“If a nuclear strike were to be conducted by a nation in space to destroy satellites and also to demonstrate both an ability and willingness to use nuclear weapons more generally, it would be next to impossible to control the consequences of such an action,” The Conversation writes. “It would be fairly certain that such a strike would have the intended effect of reducing the space capabilities of an opponent. For example, an attack on U.S. assets could disable the satellite-based global positioning system (GPS) that is relied on by Western nations.”

The Impact On Earth

“The U.S. and its allies depend heavily on a constellation of space-borne command and control satellites for critical military communications as well as intelligence gathering and targeting,” Foreign Policy writes. “Perhaps most crucially, if a conventional war turns nuclear, satellites are important to ensure that the White House and the Defense Department know where the United States’ nuclear warheads are and that they’re tamper-proof.”

Experts say the use of a nuclear space weapon could potentially wipe out these constellations, like SpaceX’s Starlink, which has been successfully used by Ukraine in its ongoing war with Russia.

A nuclear explosion in space is not just a military issue; it poses a threat to commercial satellites as well. Regardless of the target, the consequences of such an event would be far-reaching and could have a profound impact on our way of life here on Earth.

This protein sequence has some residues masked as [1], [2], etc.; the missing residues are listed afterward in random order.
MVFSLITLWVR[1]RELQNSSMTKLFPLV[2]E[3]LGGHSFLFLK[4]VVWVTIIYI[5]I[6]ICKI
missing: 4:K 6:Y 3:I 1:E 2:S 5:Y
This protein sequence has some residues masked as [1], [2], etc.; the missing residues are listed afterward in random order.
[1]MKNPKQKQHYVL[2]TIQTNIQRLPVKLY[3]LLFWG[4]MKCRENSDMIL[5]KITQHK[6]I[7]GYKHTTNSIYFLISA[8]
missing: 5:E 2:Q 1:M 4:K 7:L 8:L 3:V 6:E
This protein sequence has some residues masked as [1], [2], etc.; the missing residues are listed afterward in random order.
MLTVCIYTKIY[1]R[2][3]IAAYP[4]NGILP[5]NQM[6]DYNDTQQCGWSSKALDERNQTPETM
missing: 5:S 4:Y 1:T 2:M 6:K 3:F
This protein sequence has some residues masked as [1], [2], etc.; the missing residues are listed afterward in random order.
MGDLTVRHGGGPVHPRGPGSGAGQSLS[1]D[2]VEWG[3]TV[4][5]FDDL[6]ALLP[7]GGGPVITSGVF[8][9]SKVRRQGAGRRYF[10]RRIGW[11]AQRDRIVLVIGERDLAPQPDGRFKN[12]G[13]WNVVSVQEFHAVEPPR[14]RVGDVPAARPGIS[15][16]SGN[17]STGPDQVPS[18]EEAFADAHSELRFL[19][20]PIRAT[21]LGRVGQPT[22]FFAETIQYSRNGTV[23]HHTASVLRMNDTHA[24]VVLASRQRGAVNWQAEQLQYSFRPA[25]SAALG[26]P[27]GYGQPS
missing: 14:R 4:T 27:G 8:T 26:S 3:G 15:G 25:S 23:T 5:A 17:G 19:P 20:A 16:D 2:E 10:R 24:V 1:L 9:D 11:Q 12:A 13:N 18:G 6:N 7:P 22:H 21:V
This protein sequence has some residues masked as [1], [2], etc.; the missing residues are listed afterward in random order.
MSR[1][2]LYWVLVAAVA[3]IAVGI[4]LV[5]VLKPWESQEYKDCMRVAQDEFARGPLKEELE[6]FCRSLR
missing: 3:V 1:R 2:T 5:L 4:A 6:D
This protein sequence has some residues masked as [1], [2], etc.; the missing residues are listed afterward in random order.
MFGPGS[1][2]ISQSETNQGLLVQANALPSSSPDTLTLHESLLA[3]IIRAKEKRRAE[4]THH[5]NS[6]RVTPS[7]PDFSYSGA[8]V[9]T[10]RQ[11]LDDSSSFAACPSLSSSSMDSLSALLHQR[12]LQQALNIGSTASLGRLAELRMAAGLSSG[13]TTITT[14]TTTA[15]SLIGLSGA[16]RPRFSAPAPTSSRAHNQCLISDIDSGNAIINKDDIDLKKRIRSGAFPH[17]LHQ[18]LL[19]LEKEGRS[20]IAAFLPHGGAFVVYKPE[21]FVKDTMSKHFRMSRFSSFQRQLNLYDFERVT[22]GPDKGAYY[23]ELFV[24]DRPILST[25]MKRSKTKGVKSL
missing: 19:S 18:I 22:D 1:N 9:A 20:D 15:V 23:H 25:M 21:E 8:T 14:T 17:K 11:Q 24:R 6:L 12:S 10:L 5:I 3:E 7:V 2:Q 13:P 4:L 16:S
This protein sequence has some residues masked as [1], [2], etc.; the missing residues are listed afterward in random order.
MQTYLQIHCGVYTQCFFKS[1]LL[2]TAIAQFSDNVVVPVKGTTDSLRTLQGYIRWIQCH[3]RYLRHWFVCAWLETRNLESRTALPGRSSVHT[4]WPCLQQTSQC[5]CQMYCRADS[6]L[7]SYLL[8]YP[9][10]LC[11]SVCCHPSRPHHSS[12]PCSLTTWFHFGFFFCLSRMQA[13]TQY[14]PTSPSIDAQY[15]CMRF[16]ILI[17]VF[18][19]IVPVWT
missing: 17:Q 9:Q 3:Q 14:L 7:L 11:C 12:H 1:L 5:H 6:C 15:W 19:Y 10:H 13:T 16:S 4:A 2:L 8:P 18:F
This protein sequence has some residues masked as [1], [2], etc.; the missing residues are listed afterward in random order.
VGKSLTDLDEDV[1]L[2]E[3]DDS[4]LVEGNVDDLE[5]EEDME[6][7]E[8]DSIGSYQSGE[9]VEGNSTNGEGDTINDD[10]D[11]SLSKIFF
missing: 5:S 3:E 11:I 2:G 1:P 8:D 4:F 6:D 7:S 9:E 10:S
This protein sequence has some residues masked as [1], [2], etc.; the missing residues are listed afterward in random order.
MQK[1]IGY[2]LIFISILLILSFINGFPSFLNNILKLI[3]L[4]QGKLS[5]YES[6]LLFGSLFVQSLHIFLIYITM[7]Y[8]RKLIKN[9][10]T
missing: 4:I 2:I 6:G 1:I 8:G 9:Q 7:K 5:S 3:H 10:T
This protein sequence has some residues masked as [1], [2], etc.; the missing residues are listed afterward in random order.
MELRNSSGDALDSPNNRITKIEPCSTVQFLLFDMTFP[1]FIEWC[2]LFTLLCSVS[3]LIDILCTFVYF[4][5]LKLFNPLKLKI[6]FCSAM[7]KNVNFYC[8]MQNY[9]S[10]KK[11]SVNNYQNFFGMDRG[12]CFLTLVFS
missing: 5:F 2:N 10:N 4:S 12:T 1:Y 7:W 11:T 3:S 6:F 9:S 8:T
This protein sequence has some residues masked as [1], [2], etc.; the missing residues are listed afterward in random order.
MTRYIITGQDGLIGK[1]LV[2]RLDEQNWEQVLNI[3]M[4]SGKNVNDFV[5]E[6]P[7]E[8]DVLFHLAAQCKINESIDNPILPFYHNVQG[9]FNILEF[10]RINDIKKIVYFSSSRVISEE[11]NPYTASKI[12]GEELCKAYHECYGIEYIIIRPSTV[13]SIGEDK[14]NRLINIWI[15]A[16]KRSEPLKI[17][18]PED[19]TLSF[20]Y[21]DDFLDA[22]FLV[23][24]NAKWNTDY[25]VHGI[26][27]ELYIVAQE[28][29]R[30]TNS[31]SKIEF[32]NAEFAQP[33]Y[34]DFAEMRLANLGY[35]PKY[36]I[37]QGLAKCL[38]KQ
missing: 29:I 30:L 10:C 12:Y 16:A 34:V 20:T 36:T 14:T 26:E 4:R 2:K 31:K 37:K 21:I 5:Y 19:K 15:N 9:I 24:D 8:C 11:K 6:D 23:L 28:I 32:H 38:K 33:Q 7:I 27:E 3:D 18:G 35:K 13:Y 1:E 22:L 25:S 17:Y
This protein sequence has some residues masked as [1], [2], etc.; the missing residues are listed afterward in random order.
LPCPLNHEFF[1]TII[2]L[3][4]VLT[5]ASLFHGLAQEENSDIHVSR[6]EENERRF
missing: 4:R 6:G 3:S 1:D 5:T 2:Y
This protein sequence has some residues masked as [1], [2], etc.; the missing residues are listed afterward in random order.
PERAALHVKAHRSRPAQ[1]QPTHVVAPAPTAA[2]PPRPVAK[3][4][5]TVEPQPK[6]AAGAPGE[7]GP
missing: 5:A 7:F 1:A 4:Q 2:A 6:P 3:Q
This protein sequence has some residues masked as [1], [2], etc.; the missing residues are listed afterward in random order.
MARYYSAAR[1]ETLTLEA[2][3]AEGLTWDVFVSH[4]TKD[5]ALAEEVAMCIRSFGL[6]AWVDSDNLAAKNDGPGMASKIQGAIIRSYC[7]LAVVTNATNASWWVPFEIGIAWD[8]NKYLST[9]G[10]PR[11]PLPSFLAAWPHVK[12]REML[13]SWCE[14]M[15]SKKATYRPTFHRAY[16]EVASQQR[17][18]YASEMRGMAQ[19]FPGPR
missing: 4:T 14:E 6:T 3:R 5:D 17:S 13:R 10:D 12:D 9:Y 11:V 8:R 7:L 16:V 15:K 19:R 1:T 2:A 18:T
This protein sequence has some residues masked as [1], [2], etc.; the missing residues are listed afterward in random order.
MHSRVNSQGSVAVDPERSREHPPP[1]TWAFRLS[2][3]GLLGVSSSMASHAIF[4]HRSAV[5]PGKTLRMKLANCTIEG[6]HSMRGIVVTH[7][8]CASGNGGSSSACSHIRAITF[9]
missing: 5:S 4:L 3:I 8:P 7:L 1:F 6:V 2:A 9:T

“A nuclear explosion in space would create a series of devastating effects, including an electromagnetic pulse, and longer-lasting radiation that would circle the earth and dramatically compromise satellite communications worldwide,” Jon Wolfsthal, the director of global risk at the Federation of American Scientists and a former senior director for arms control on the U.S. National Security Council, wrote. “Some hardened assets might survive, but other unshielded military and almost all non-shielded commercial satellites would be potentially vulnerable. The global economic and communications system could be shut down or destroyed for years, and some orbits made hazardous — if not unusable — for an extended period due to space debris.”

Long story short: goodbye internet and smartphones.